A mobile phone-based glucose monitoring and feedback system can be a great asset in primary care clinic settings. By providing real-time data and feedback to patients, this type of system can help them better manage their diabetes. In addition, the ability to share data with providers can help clinics identify patterns and potential areas for improvement. When used in conjunction with traditional medical care, a mobile phone-based glucose monitoring system can be a powerful tool for improving diabetes management. A clinic setting is the ideal environment for a mobile phone-based glucose monitoring and feedback system. In a primary care setting, nurses or other health professionals can provide patients with real-time feedback on their blood sugar levels, as well as educational information about diabetes and its management. A mobile phone-based glucose monitoring and feedback system has the potential to improve glycemic control in patients with diabetes, thereby reducing the risk of long-term complications. In addition, such a system could help to reduce the burden on healthcare professionals, who are often responsible for providing patient education about diabetes self-management (Yang et al., 2020).

Smartphone technology has proven to be beneficial in diabetic management due to the consistency of tracking and communication with primary care physicians for consistent feedback. In this study it was found that younger patients had better outcomes when using smartphone technology to manage their diabetes, (Yang et al., 2020) which could be connected to their generational experience with technology. As technology improves and upcoming generations with diabetes learn smartphone-based monitoring, they will be better skilled with technology prior to diagnosis. This prior understanding of technology will be a benefit to diabetes smartphone management. This technology will speed up the response for providers to intervene with patient needs when not in a clinical setting (Bauer & Bodenheimer, 2017).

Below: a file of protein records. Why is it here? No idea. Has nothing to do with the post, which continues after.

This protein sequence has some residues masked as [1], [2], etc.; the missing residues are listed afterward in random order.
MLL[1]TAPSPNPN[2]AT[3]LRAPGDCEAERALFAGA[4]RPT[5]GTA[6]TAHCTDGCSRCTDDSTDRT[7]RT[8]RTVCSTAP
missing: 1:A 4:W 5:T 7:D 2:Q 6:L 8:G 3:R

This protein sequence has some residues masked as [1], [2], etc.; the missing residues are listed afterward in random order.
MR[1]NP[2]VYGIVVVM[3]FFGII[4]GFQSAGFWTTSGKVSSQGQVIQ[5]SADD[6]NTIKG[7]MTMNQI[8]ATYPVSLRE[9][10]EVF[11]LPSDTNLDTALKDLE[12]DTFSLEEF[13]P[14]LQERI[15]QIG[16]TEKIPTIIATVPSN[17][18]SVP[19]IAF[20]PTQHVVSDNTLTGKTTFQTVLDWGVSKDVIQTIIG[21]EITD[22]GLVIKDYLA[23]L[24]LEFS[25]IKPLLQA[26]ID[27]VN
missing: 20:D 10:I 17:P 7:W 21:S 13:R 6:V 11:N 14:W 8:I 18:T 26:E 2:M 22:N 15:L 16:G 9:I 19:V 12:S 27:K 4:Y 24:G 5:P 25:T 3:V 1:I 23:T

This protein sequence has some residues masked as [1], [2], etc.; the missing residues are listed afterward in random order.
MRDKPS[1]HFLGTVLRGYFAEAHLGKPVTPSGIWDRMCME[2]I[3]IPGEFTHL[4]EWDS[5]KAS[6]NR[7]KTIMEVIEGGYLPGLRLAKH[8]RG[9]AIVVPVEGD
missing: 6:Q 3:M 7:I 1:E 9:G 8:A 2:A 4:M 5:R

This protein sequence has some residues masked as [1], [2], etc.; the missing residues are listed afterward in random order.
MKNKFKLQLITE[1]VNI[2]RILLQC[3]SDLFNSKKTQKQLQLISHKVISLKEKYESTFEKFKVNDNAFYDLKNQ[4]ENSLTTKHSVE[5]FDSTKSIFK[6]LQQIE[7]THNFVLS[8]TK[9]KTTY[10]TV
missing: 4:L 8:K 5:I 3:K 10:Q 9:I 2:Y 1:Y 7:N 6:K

Smartphone technology in this study relates to nursing in that the information submitted is sent directly to the patient’s primary care physician where nursing care also takes place. As time progresses nursing continues to have a larger role in the primary care setting and has proven improved care for patients managing chronic disease such as diabetes, (Bauer & Bodenheimer). In the clinical setting nursing has the opportunity to access patient information from an online portal to assess and intervene in the daily blood glucose management reports.   Nursing has the skills to monitor for signs that the patient needs further education, medications, or a quicker response from the physician (Bauer & Bodenheimer, 2017). . 

The beginning use of any medical phone application starts with education in a clinical setting. Nursing has a large responsibility in teaching patients about their plans of care. Smartphone use in navigating health care has become an efficient way to gather information and communicate, (de Jong et al., 2020). Smartphone use in the medical field has continued to grow with the growth of professional medical applications to improve care, (de Jong et al., 2020). This application can be considerate of cultural and spiritual needs of the patient by utilizing preferred settings or having back-up systems when the patient cannot use technology certain days such as holy days. Assisting the patient in its use and building confidence will address the patient’s psychological needs as diabetes management can cause a lot of anxiety before adding in new technology.

•Building trust in technology requires experiences that prove its effectiveness. Nursing can teach patients how an application works and why it is beneficial. In the meantime, nurses can encourage the patient to use a previously trusted monitoring system while they learn the smartphone application to build confidence in its potential benefit. Nurses should also prepare patients with troubleshooting when the application is not functioning properly or has an upgrade that requires it to be inactive. This can help a patient feel more independent in their diabetes management. Last in building trust the nurse can provide multiple points of research and statistics that support the use of a smartphone application for diabetes management.